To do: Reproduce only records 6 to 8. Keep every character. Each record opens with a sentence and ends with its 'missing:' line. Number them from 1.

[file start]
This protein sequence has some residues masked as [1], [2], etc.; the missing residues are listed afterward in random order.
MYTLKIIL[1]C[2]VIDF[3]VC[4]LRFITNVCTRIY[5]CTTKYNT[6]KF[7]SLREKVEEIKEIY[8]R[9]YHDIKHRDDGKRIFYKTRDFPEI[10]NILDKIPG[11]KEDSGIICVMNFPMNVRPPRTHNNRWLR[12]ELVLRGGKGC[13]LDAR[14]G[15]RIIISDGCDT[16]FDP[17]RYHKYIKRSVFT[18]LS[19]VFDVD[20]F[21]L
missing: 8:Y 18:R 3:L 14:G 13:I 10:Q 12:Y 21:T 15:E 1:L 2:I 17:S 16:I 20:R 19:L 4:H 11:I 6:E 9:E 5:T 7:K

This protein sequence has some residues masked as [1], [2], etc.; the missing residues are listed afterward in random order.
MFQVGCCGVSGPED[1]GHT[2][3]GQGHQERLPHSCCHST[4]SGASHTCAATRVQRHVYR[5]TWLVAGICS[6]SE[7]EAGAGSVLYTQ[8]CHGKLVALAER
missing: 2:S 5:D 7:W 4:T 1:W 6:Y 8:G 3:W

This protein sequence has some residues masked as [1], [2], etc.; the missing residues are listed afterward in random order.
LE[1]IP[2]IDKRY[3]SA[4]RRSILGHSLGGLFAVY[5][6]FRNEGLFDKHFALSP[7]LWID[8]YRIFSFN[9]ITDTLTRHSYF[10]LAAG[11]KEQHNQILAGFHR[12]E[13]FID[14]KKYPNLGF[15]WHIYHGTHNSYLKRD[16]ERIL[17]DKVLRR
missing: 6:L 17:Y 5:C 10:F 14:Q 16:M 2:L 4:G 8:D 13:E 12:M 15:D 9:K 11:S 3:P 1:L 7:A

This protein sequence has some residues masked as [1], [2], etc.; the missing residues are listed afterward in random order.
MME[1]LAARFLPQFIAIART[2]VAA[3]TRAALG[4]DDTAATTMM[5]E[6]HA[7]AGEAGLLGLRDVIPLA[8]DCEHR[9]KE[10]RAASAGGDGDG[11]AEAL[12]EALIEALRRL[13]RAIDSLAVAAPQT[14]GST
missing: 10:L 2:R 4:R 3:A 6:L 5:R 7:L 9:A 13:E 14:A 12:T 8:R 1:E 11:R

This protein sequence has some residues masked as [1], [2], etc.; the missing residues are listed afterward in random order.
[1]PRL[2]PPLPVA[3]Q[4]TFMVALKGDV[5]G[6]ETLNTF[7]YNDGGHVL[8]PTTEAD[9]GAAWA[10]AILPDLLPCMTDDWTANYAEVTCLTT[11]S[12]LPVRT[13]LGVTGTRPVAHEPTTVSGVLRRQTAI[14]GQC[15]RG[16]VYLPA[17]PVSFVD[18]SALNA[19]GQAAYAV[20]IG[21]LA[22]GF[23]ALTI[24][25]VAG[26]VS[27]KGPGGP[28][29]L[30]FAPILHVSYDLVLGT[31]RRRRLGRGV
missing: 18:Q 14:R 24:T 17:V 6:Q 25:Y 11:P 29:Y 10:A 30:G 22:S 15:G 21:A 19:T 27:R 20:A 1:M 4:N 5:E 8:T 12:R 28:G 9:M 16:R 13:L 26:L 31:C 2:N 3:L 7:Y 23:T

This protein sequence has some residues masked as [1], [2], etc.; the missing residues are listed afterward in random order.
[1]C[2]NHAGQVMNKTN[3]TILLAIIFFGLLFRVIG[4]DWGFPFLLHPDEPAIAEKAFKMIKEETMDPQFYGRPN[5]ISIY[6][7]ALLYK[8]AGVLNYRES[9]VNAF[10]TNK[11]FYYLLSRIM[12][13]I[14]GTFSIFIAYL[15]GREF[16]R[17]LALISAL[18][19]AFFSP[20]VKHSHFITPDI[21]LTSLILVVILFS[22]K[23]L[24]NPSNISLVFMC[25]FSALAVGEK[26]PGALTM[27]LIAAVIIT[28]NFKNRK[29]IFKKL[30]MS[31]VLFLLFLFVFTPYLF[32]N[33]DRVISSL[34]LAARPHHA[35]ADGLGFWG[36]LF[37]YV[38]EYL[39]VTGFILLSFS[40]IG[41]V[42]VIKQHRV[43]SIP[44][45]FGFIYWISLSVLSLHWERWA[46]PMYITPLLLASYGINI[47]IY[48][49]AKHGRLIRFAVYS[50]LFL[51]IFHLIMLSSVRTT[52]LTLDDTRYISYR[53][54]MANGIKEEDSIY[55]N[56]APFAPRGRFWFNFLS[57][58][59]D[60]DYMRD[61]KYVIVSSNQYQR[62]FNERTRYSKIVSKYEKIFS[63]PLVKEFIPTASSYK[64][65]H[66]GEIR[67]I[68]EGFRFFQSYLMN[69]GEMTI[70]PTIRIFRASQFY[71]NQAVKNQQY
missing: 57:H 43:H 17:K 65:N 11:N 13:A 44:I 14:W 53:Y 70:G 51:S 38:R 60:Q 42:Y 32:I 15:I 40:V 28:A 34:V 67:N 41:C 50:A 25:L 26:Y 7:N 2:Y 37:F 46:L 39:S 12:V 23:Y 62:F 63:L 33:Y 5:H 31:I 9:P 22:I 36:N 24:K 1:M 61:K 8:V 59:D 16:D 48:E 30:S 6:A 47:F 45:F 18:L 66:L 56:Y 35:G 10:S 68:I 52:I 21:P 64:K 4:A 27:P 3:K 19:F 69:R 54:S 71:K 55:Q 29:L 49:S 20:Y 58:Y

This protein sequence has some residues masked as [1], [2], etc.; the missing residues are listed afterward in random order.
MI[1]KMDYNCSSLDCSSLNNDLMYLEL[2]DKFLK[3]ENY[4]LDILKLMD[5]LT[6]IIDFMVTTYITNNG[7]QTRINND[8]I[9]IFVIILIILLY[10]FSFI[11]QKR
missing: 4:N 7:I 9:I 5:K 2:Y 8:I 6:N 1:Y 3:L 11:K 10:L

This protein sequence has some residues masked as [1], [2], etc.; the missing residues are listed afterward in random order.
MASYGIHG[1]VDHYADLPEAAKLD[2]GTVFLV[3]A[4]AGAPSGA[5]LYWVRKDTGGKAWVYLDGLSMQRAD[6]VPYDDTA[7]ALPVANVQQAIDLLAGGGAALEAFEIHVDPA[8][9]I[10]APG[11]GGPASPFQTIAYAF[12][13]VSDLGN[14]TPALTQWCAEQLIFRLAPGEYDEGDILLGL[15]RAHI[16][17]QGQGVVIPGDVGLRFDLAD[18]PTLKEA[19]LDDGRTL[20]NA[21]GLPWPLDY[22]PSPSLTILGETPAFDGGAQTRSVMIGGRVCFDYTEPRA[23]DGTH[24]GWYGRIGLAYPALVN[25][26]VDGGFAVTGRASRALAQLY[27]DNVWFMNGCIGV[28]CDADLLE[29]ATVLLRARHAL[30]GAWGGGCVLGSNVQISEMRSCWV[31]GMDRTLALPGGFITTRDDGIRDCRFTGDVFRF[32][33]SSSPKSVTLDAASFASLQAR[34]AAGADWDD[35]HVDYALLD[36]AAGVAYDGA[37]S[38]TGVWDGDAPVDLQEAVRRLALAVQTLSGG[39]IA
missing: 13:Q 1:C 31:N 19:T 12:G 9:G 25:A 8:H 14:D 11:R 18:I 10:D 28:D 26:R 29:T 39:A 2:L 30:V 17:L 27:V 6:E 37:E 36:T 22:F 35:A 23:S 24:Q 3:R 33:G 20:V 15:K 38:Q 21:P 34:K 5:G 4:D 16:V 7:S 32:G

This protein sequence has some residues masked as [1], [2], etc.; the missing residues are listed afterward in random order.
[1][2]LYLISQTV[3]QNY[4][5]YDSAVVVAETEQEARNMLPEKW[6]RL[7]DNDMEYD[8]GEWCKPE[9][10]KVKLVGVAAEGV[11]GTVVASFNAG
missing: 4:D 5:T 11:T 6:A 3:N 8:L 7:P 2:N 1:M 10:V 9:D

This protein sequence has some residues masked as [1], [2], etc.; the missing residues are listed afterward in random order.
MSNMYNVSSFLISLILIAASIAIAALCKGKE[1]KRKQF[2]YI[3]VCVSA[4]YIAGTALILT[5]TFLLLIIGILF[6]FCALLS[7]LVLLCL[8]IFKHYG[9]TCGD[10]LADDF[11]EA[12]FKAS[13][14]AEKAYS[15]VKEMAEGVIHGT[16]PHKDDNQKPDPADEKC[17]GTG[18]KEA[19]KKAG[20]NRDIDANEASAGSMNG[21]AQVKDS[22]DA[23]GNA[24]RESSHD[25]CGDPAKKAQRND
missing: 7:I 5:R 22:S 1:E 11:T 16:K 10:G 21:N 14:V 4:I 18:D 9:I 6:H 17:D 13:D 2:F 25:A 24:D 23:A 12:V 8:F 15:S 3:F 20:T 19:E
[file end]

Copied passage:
This protein sequence has some residues masked as [1], [2], etc.; the missing residues are listed afterward in random order.
[1]C[2]NHAGQVMNKTN[3]TILLAIIFFGLLFRVIG[4]DWGFPFLLHPDEPAIAEKAFKMIKEETMDPQFYGRPN[5]ISIY[6][7]ALLYK[8]AGVLNYRES[9]VNAF[10]TNK[11]FYYLLSRIM[12][13]I[14]GTFSIFIAYL[15]GREF[16]R[17]LALISAL[18][19]AFFSP[20]VKHSHFITPDI[21]LTSLILVVILFS[22]K[23]L[24]NPSNISLVFMC[25]FSALAVGEK[26]PGALTM[27]LIAAVIIT[28]NFKNRK[29]IFKKL[30]MS[31]VLFLLFLFVFTPYLF[32]N[33]DRVISSL[34]LAARPHHA[35]ADGLGFWG[36]LF[37]YV[38]EYL[39]VTGFILLSFS[40]IG[41]V[42]VIKQHRV[43]SIP[44][45]FGFIYWISLSVLSLHWERWA[46]PMYITPLLLASYGINI[47]IY[48][49]AKHGRLIRFAVYS[50]LFL[51]IFHLIMLSSVRTT[52]LTLDDTRYISYR[53][54]MANGIKEEDSIY[55]N[56]APFAPRGRFWFNFLS[57][58][59]D[60]DYMRD[61]KYVIVSSNQYQR[62]FNERTRYSKIVSKYEKIFS[63]PLVKEFIPTASSYK[64][65]H[66]GEIR[67]I[68]EGFRFFQSYLMN[69]GEMTI[70]PTIRIFRASQFY[71]NQAVKNQQY
missing: 57:H 43:H 17:K 65:N 11:N 13:A 44:I 14:W 53:Y 70:G 51:S 38:R 60:Q 42:Y 32:I 15:I 40:V 28:A 34:V 67:N 41:C 50:A 25:L 26:Y 7:N 2:Y 37:F 46:L 39:S 12:V 23:Y 62:F 63:L 33:Y 5:H 31:I 9:P 22:I 36:N 24:K 1:M 61:K 8:V 59:D 16:D 48:E 30:S 6:A 47:F 45:F 18:L 66:L 56:Y 35:G 10:S 68:I 52:I 21:P 64:K 4:A 27:P 3:K 19:F 69:R 54:S 71:K 55:Q 29:L 49:S 20:Y 58:Y

This protein sequence has some residues masked as [1], [2], etc.; the missing residues are listed afterward in random order.
MI[1]KMDYNCSSLDCSSLNNDLMYLEL[2]DKFLK[3]ENY[4]LDILKLMD[5]LT[6]IIDFMVTTYITNNG[7]QTRINND[8]I[9]IFVIILIILLY[10]FSFI[11]QKR
missing: 4:N 7:I 9:I 5:K 2:Y 8:I 6:N 1:Y 3:L 11:K 10:L

This protein sequence has some residues masked as [1], [2], etc.; the missing residues are listed afterward in random order.
MASYGIHG[1]VDHYADLPEAAKLD[2]GTVFLV[3]A[4]AGAPSGA[5]LYWVRKDTGGKAWVYLDGLSMQRAD[6]VPYDDTA[7]ALPVANVQQAIDLLAGGGAALEAFEIHVDPA[8][9]I[10]APG[11]GGPASPFQTIAYAF[12][13]VSDLGN[14]TPALTQWCAEQLIFRLAPGEYDEGDILLGL[15]RAHI[16][17]QGQGVVIPGDVGLRFDLAD[18]PTLKEA[19]LDDGRTL[20]NA[21]GLPWPLDY[22]PSPSLTILGETPAFDGGAQTRSVMIGGRVCFDYTEPRA[23]DGTH[24]GWYGRIGLAYPALVN[25][26]VDGGFAVTGRASRALAQLY[27]DNVWFMNGCIGV[28]CDADLLE[29]ATVLLRARHAL[30]GAWGGGCVLGSNVQISEMRSCWV[31]GMDRTLALPGGFITTRDDGIRDCRFTGDVFRF[32][33]SSSPKSVTLDAASFASLQAR[34]AAGADWDD[35]HVDYALLD[36]AAGVAYDGA[37]S[38]TGVWDGDAPVDLQEAVRRLALAVQTLSGG[39]IA
missing: 13:Q 1:C 31:N 19:T 12:G 9:G 25:A 8:H 14:D 11:R 18:I 10:D 28:D 26:R 29:T 39:A 2:L 30:V 17:L 27:V 6:E 37:E 36:T 22:F 35:A 23:S 24:Q 3:R 33:G 20:V 15:K 38:Q 21:P 34:K 5:G 4:D 16:V 7:S 32:G